The other day I was standing in the chips and snacks aisle of a large grocery store. I was trying to find something crunchy to pair with the sweet potato hummus I made for a Christmas party, when a total stranger approached me.
“Do you like olives?” he asked point blank, startling me out of my snack-food reverie.
“Sure,” I answered. “Why do you ask?”
He held up the bag of olive-infused tortilla chips he was carrying and declared they were “absolutely amazing!”
I thanked him for his passionate recommendation. Then, I proceeded to explain that I don’t like to eat corn. He asked me why, so I shared my deeply personal reasons — which weren’t all that deep or personal. When I finished my short and rather boring explanation, he said something I could never have anticipated.
“I don’t think corn is from our planet,” he disclosed with all earnestness. Then, he went on to present his case, which was grounded in his suspicion of it being the only plant that doesn’t self-regenerate.
Whether or not this was true, I had no idea. But before I could respond, he turned to leave. Holding tightly to his bag of alien corn chips, he walked quickly away exclaiming, “and I don’t think spiders are from our planet either!”
As I turned back to my task, I wondered if intergalactic maize-eating arachnids were one of the secrets hidden in Area 51. I wondered, too, if this gentleman just needed someone to talk to — if only for a minute in passing.
We might not share the same views, but as crazy as it sounds I immensely enjoyed the interaction! Since I spend most of my time by myself, I can relate to wanting to tell someone something. I can also relate to wanting to find connection in a world where one can feel so alone.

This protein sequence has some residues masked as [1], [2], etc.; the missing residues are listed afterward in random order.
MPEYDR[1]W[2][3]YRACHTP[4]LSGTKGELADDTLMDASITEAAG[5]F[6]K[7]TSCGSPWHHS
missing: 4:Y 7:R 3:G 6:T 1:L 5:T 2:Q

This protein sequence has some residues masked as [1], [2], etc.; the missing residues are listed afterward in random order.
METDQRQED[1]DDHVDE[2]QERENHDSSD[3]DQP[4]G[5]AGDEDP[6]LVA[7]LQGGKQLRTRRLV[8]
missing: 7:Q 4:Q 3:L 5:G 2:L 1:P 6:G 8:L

I think that’s why I look forward to every Christmas party I get invited to, and why I deliberate over the perfect chip for my dip. For those of us who are single, whose children are grown and living their own lives, Christmas can be a lonely time of year. I know it’s still a season to celebrate Jesus coming to Earth. Yet, that’s a whole lot easier when our children are little and our dreams are big.
For some reason, this year feels very different than years past. So different, in fact, my daughter and I decided to forego our hunt for the perfect Christmas tree. Yet, the more I thought about it, the more depressing it felt not to decorate for the holiday. Even if we weren’t going to trek up into the mountains for a tree, I had to do something to bring good cheer into my heart and home.
So, after abandoning the chip idea in lieu of celery, I went straight home and got the decorations out of the garage. Then, I popped a Christmas album in the CD player. Singing cheerily along with the music, I had my own private Christmas party!
I had fun placing my nativity set on the mantle and unpacking a 12-inch tree to display on a table. After adding a few more decorations and some tiny white lights, my apartment — and my emotions — were transformed! It was beginning to look and feel a lot like Christmas! Even though both the look and the feel of it were changing with time, I knew Jesus remained gloriously unchanged.
Being reminded of God’s goodness was exactly what I needed. Feeling confident in His love, and in my choice of celery to pair with the hummus, I arrived at the first Christmas party of the season with joy in my heart. As we talked and laughed, playing my favorite gift-exchange stealing game, I knew everything was going to be okay.
In fact, everything would always be okay, because even when we feel lonely we are never alone. Our children can grow up. Our Christmas traditions can fade away. But there is one thing that will never fade away — God’s love for us.
Even when the Christmas season finds our own hearts filled with more longing than wonder, we needn’t be afraid. In the end, it’s not about the tree or the trimmings. It’s about Jesus . . . because God so loved the world!
Want more? Check out Christmas – A Difficult Time of Year.